March 17, 2013 – How a music festival connects to their audience is paramount to having a successful event. In recent years, several festivals – including the Bonnaroo Music and Arts Festival – have turned to aggressive viral campaigns to keep people talking about a festival before and after the music plays.
The culture of music festivals is an expansive one, known for community unity – but also for silent competition amongst the growing music-listening options for consumers.
Leading up the 2013 lineup announcement for the Bonnaroo festival, which takes place from June 13-16 in Manchester, Tennessee, the organizers have launched a Twitter campaign known as “roo13wishlist.” This platform helped the Bonnaoo team keep the audience involved by fielding artist suggestions directly from members. It’s been a success thus far, said Howie Caspe, general manager of original programming at Bonnaroo, but “we have yet to even scratch the surface of what is possible.”
For the upcoming 2013 festival, Caspe and the rest of the Bonnaroo team used a massive internet campaign. They are attempting to set themselves apart from the other destination festivals in the “big three” – Coachella Valley, near Palm Springs, California, from April 12-21; and Lollapalooza, in Chicago, from August 2-4 – by distinguishing their lineup announcement strategy.
The questions surrounding the lineup are debated and talked about for months leading up to the big announcement. Most festivals choose the classic route of releasing a lineup poster late at night, just in time for fans to devour each and every act. Each year, tens of thousands of fans, writers and industry folk eagerly await the lineup announcement. What big star will earn the coveted headline spot? What formerly disbanded group will reunite for a once in a lifetime concert?
Bonnaroo chose this alternate route for their 2013 lineup announcement. First, Caspe started off developing content for Nickelodeon and was integral in the creation of the Noggin, Teen Nick platforms. According to Caspe, the announcement “was a great platform...this is a moment where everybody is paying attention, how can we turn this into a great event and involve our audience in doing it.”
Bonnaroo’s announcement “was probably the most coordinated anyone had ever done in terms of all the moving pieces,” said Caspe.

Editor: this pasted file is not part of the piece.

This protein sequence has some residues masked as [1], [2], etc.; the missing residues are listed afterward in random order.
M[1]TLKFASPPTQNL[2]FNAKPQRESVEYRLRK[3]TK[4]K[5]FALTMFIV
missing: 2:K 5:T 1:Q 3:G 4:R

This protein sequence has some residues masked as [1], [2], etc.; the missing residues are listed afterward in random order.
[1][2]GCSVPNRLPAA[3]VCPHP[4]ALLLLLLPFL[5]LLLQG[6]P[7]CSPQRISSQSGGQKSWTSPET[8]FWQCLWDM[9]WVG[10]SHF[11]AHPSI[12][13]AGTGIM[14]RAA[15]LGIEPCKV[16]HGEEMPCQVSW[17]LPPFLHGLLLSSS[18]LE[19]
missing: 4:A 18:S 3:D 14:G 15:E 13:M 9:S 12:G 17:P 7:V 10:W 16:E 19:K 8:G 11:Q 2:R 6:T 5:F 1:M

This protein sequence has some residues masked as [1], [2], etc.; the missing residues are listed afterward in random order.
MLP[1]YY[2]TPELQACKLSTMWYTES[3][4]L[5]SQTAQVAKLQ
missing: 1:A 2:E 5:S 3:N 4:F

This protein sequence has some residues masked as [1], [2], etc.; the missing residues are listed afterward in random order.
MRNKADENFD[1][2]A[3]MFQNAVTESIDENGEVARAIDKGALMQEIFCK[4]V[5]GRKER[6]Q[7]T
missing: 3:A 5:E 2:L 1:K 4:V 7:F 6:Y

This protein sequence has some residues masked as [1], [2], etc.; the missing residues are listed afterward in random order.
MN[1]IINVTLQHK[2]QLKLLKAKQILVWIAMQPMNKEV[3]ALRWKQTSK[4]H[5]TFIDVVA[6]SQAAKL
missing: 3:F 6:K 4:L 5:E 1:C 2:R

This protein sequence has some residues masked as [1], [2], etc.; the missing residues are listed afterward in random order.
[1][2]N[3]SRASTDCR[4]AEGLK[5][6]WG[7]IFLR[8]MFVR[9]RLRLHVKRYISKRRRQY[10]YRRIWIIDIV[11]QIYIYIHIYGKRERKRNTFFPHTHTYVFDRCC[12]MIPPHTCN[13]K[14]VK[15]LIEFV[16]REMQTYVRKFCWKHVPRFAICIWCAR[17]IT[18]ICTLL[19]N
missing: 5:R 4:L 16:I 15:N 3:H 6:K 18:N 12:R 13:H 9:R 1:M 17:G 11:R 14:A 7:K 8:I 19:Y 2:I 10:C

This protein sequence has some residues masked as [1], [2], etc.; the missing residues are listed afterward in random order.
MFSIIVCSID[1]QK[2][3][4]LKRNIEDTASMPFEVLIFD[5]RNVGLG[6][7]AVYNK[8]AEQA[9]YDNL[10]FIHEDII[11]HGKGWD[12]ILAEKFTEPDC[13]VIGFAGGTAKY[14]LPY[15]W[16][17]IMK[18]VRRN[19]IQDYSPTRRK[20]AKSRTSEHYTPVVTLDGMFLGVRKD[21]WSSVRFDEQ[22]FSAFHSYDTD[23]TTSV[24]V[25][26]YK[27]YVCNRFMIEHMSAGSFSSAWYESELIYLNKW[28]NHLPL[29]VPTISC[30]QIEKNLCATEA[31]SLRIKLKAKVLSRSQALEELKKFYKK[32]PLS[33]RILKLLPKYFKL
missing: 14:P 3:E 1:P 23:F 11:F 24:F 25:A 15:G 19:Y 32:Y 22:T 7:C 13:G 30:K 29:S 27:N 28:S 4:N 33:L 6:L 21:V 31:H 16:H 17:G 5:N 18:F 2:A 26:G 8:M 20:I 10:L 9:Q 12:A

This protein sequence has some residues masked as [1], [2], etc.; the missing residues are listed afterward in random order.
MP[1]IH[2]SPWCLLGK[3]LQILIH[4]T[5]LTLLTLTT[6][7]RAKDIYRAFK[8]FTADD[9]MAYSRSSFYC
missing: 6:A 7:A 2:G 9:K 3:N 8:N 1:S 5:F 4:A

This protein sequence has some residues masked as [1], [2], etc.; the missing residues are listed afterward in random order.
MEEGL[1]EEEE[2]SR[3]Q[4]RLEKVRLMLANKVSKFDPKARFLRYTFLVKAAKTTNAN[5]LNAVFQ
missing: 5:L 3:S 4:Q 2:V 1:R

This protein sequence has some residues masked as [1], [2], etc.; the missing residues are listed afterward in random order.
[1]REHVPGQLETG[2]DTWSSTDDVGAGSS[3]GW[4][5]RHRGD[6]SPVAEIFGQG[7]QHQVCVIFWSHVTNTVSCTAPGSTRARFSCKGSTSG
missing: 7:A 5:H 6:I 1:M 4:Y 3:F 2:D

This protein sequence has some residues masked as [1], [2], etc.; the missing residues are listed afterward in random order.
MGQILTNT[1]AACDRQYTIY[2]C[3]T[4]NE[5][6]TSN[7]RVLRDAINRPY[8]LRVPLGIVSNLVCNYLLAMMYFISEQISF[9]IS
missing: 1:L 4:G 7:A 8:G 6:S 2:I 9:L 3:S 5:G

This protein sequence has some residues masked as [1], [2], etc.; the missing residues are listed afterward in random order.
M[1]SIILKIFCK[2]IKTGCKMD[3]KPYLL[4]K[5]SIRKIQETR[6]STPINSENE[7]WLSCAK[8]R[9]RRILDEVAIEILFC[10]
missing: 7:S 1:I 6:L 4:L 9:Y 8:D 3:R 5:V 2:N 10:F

The Bonnaroo team decided to leverage “an old-school telethon vibe.” This telethon, hosted by musician and comedian Weird Al Yankovic, mirrored a classic telethon with user call-ins, interactive games and prizes. Caspe notes that the Bonnaroo team wanted to bring the analog experience back to the digital world. By connecting with fans via Twitter, Tumblr, Google +, Facebook and YouTube, the Bonnaroo team was able to produce a announcement experience while connecting thousands of fans. Caspe said the the greatest integration was through the Google + platform.
Caspe wouldn’t reveal specifics, but was thrilled with the volume of traffic paying attention during the Bonnaroo-a-thon. Now, Caspe plan to continue the dialect of embracing the built-in Bonnaroo audience and engaging newly-interested fans.
“We want to continue to stick the core and keep them engaged, but also expand the audience wider. We want to look towards that next generation as much as possible. I think [our job] is to continue to look at unique ways to do that.”
Going forward, Caspe plans for Bonnaroo to embrace wireless and broadband usage on mobile devices at the festival itself. Though he is excited about the new possibilities, Caspe cautions that he would hate to see a climate where fans are glued to their phones rather than directly experience an engaging community festival experience.
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